Lung Cancer Basics
About Lung Cancer
Lung cancer originates in the lungs, but can spread to other parts of the body. Cancer that begins elsewhere but spreads to the lungs is not lung cancer.
According to the U.S. Centers for Disease Control and Prevention (CDC), lung cancer is the second most diagnosed cancer in the United States. Nonsmokers can get lung cancer too, but smoking is the leading cause. In the past few decades, the rate of lung cancer has fallen at about the same rate as cigarette smoking.
Who Gets It and Why
Anyone can get lung cancer, but certain factors put you at greater risk. Smoking is the number one risk factor. You are also at increased risk if you have a family history of lung cancer, especially a parent or sibling.
Other dangers include exposure to secondhand smoke, radon gas, or asbestos. Substances like arsenic, nickel, and chromium can also pose a risk. Smokers who are exposed to additional cancer-causing agents are at even greater risk.
People with early stage lung cancer are often unaware that anything is wrong. As the cancer grows, a chronic cough may develop. Smokers may notice a change in their “smoker’s cough” or may start coughing up blood. Many patients report hoarseness, wheezing, and frequent shortness of breath. You may also experience chest pain, bone pain, or headache. Unexplained weight loss is a common symptom of cancer.
Imaging tests like X-ray and computed tomography (CT) scan can help diagnose lung cancer. Sputum can be analyzed for cancer cells (sputum cytology) under a microscope. A biopsy is test in which a doctor takes a tissue sample so it can be analyzed under a microscope for the presence of cancer cells.
There are several ways to obtain the sample. A doctor can get lung tissue by inserting a needle through the chest into the lung (needle biopsy). To acquire lymph node samples, a surgical instrument can be inserted through an incision at the base of the neck (mediastinoscopy).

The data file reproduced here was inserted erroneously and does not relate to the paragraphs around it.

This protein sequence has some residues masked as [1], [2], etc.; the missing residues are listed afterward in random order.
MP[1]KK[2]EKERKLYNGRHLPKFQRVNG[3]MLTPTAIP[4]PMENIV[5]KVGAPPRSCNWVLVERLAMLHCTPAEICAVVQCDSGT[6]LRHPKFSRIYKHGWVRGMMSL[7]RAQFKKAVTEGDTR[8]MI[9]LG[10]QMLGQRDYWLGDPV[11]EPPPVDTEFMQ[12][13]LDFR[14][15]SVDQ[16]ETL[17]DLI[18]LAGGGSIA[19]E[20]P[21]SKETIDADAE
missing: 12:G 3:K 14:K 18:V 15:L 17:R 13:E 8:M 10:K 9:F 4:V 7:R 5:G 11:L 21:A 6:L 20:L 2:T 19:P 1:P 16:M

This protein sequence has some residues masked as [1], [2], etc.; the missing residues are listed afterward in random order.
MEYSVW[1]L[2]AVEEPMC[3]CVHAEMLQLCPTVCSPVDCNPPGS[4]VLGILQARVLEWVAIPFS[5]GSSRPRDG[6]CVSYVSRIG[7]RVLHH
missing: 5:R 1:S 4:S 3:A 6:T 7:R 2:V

What “Staging” Means
Stage I means the tumor is less than five centimeters and hasn’t spread outside the lung. Stage II means the tumor is larger than five centimeters. It could also mean the tumor is smaller, but nearby tissues like the diaphragm, chest wall, or lymph nodes are involved.
In stage III, the tumor is larger and has invaded nearby organs. It may also indicate a smaller tumor along with the presence of lung cancer cells in distant lymph nodes. Stage IV is when cancer spreads to the second lung or more distant areas.
Your treatment options depend a great deal upon details unique to you. Surgery is often necessary to remove the tumor and some surrounding tissue, part of the lung or airways, or the whole lung.
Chemotherapy uses powerful drugs to kill cancer cells throughout the body. Radiation therapy also kills cancer cells and can be targeted to specific areas.
It’s not always possible to know if there are any cancer cells left in your body, so your doctor may recommend a combination of treatments.
Laser therapy uses a narrow beam of light. Photodynamic therapy combines laser light with drugs to kill cancer cells. Cryosurgery freezes and destroys abnormal tissue and electrocautery uses a needle heated by electric current to kill the cells. Monoclonal antibodies and tyrosine kinase inhibitors are targeted therapies that prevent cancer cells from growing.
You can also ask your doctor about clinical trials used to test newer cancer treatments. Many cancer patients find comfort in local support groups.
Complications of Lung Cancer
Shortness of breath and pain can impact your quality of life. Another complication of lung cancer is pleural effusion. That’s when fluid accumulates in the area around the lung. If that happens, you’ll need to have fluid drained from your chest.
A serious complication of lung cancer is metastasis. That’s when cancer spreads to distant areas like the brain, liver, adrenal glands, or bones. Metastatic cancer can cause a wide variety of symptoms, including increased pain. Various treatments can help manage symptoms.
Lung cancer can be fatal. According to the CDC, it is the leading cause of cancer deaths in the United States. It is important to note, however, that your long-term outlook depends on many factors, including your overall health, age, and choice of treatment. Stage at diagnosis is an important factor when considering prognosis. The highest survival rates are for those whose lung cancer is diagnosed during stage I or stage II.
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